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UPS - a model with several hours battery life

I need to provide power for a PC, a LCD monitor and a fiscal printer. Printer is specified at 50W consumption. I believe PC and a monitor should have approx 200W consumption, but to sleep well, lets say that all three have 300W consumption (at full load). PC contains one HDD, one DVD-RW, integrated motherboard, 2 RAM sticks...

Now, I need a device that will provide power to these three devices for at least 2-3 hours after the power is gone. What are my options?

I am not clear about something. If there is a UPS that us declared at 1000W, what does determine how much battery will last when power is gone? It surely doesnt mean it can run 100W consumer for 10 hours. :)

Thanks,
Goran
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Priest04>>  It surely doesnt mean it can run 100W consumer for 10 hours. :)

nobus>   actually, that is exactly what it means

1000W is a power rating.  It is actually a 1000VA rating.  With APC's UPS unit, that equates approximately to 800 Watt rating.

You are thinking of Wh - Watt hour, which is 1 Watt load for a 1 hour duration.

In the case of the SUA750XL, specs are:

Typical Backup Time at Half Load with 2 additional batteries
372.8 minutes (300 Watts)

Typical Backup Time at Full Load with 2 additional batteries
179.5 minutes (600 Watts)


@300W, this would be 1864 Wh
@600W, this would be 1795 Wh

As the load increases, the UPS unit will become less efficient.
Also, theoretically, as the load decreases close to zero, it will become less efficient because of the loss of energy through conversion.  So, a 1W nightlight will not last 75 days.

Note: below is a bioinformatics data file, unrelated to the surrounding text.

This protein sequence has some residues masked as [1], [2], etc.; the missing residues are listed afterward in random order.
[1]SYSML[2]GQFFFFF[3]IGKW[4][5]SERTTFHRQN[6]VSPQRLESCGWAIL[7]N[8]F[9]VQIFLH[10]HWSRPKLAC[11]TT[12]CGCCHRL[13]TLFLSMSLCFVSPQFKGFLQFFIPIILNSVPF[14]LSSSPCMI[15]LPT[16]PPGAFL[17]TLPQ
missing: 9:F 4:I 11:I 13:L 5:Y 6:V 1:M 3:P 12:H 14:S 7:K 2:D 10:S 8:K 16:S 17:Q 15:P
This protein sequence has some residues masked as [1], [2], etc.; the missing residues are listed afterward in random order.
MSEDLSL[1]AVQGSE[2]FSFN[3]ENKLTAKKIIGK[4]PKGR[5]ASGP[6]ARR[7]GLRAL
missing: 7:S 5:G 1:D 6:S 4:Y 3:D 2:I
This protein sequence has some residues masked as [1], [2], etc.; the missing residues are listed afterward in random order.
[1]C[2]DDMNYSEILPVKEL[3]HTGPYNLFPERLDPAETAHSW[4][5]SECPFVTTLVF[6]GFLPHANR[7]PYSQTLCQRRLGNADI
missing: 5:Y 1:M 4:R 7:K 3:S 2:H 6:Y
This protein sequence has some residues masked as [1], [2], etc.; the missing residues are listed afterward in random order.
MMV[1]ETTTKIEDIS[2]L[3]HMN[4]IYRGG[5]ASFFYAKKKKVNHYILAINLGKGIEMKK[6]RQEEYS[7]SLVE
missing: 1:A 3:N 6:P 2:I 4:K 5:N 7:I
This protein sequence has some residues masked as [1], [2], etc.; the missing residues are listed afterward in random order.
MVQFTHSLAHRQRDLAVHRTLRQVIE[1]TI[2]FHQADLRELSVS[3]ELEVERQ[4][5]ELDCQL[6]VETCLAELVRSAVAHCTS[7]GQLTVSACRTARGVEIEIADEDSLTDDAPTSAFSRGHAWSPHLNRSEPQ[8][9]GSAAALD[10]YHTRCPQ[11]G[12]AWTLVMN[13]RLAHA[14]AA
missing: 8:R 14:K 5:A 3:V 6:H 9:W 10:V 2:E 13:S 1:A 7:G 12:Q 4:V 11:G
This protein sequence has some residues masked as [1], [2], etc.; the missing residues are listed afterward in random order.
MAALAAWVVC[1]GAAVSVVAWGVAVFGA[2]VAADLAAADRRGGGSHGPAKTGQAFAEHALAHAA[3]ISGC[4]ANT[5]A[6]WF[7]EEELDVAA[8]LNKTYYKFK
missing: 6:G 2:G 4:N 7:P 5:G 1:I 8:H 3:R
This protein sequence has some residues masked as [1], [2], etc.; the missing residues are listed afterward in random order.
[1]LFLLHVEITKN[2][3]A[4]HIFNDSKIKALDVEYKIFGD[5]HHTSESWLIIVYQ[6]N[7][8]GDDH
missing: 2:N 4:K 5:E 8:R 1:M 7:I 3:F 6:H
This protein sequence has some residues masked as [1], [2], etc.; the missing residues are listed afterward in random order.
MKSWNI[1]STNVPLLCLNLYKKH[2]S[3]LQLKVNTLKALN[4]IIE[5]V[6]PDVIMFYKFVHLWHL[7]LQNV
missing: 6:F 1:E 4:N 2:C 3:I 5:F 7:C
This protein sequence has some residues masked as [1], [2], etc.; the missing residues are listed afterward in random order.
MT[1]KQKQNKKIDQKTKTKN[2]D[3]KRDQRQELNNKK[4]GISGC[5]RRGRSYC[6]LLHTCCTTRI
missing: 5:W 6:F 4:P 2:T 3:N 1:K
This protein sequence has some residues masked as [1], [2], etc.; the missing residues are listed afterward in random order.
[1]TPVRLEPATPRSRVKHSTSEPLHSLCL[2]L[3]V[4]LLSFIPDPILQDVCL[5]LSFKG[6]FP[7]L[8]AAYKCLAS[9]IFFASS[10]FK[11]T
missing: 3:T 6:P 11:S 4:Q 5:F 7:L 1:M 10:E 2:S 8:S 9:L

Best to follow the mfr's chart and find the happy medium.  I try to stick to 50-60% load, giving me the option to add more load later, but also to keep the runtime long enough for a slow Windows server shutdown.  (Watch the timing on your SBS or Exchange server...buying 15 minutes runtime is not be enough!)
>aleqhart i used A/h, and said for Watts you have to take voltage into consideration - and there can be losses
if more info is needed i can provide it easily...but for a first understanding it is enough
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ASKER

Thanks guys for the info, it is of great value. I was reading informations about UPS on internet lately, to see what kinds exists, and what will be the best for my demands. The chart was very useful.

So, when I read this info about the UPS (ex APC Smart-UPS XL 750VA)

Output power: 600 Watts / 750 VA

there is no way I can tell how much backup time I can expect for the 200W device? Can it only be determined with manufatrurers runtime chart? And why devices with similar VA specs have different backup time at halp/full load?

>>  It surely doesnt mean it can run 100W consumer for 10 hours. :)   <<   actually, that is exactly what it means.

nobus, then on the above APC 600W should give 2h of backup time for 300W device, or at least 1.5h if we roughly take losses into reconsideration. But the specs show less.
yes that is what the battery can provide. in the chart, you have to divide the provided Watts thru the used Watt, giving 1 hr 24 minutes for 280 W user - fairly close
>there is no way I can tell how much backup time I can expect for the 200W device?

See chart below.  Came from link provided previously: http://www.apcc.com/products/runtime_for_extendedruntime.cfm?upsfamily=164


>Can it only be determined with manufatrurers runtime chart?

That is the best way.  You can try to extrapolate based on three or four data points...but you'd only get the data points by real-world load testing or by using the mfr's chart.

>And why devices with similar VA specs have different backup time at halp/full load?

I think there is confusion with the concepts.  VA (volt-amp) represents a load level, same as W (Watts).  Capacity is measured in Wh (watt-hours), which depends on the size of the battery and the conversion factor of the UPS unit.

Your run-time (the time you're seeking) is affected by the Load, Capacity, and efficiency.  Large loads reduce efficiency of UPS.  Small loads are less efficient because capacity is lost to conversion.

That's why the mfr's make runtime charts.  It's never a straight line or simple curve.
SUA750XL - 120V
Watts
50    5 hrs 1 mins
100   2 hrs 52 mins
200   1 hrs 24 mins
300   51 min  (HALF LOAD)
400   33 min
500   23 min
600   17 min  (FULL LOAD)

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Ok guys, thanks for all the help, I know have a better understand about UPS runtime.

Goran